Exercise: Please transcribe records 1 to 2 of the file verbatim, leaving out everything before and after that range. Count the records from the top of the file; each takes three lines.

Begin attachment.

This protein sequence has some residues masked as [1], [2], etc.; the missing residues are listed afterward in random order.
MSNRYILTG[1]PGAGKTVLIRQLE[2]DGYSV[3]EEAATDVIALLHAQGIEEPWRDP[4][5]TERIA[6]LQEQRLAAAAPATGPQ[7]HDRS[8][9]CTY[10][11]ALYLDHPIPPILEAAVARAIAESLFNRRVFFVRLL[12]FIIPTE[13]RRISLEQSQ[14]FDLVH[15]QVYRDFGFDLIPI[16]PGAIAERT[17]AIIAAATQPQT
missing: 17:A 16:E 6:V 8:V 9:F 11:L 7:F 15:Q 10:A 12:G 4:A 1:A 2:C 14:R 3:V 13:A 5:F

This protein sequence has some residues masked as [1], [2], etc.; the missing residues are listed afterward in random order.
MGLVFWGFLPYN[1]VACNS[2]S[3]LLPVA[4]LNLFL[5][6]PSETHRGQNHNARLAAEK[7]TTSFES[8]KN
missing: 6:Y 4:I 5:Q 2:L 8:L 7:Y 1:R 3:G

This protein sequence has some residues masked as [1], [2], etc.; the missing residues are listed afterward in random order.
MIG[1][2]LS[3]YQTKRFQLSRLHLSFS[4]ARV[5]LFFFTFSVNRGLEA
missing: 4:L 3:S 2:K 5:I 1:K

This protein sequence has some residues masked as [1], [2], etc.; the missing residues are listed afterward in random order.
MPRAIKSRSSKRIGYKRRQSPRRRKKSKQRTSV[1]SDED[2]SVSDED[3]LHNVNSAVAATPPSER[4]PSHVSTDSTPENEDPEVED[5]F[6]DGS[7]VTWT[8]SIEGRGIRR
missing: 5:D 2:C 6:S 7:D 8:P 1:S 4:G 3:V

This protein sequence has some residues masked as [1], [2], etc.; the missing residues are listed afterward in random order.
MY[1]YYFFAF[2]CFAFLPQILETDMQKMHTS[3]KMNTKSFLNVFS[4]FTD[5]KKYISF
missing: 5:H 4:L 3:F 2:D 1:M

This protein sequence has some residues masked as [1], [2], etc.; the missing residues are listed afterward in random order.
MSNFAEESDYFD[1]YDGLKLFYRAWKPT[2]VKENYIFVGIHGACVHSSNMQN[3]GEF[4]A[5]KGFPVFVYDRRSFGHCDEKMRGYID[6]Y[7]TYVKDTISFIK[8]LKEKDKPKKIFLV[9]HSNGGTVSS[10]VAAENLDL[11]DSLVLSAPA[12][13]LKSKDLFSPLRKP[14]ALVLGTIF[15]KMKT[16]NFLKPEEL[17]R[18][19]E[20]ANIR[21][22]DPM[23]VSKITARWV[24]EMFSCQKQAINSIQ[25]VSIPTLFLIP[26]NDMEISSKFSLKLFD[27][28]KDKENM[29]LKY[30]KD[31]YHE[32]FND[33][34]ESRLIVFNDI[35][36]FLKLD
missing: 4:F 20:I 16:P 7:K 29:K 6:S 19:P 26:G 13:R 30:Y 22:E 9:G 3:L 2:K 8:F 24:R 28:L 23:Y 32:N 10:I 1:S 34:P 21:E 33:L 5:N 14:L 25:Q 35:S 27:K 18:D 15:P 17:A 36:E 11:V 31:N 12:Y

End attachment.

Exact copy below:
This protein sequence has some residues masked as [1], [2], etc.; the missing residues are listed afterward in random order.
MSNRYILTG[1]PGAGKTVLIRQLE[2]DGYSV[3]EEAATDVIALLHAQGIEEPWRDP[4][5]TERIA[6]LQEQRLAAAAPATGPQ[7]HDRS[8][9]CTY[10][11]ALYLDHPIPPILEAAVARAIAESLFNRRVFFVRLL[12]FIIPTE[13]RRISLEQSQ[14]FDLVH[15]QVYRDFGFDLIPI[16]PGAIAERT[17]AIIAAATQPQT
missing: 17:A 16:E 6:V 8:V 9:F 11:L 7:F 15:Q 10:A 12:G 4:A 1:A 2:C 14:R 3:V 13:A 5:F

This protein sequence has some residues masked as [1], [2], etc.; the missing residues are listed afterward in random order.
MGLVFWGFLPYN[1]VACNS[2]S[3]LLPVA[4]LNLFL[5][6]PSETHRGQNHNARLAAEK[7]TTSFES[8]KN
missing: 6:Y 4:I 5:Q 2:L 8:L 7:Y 1:R 3:G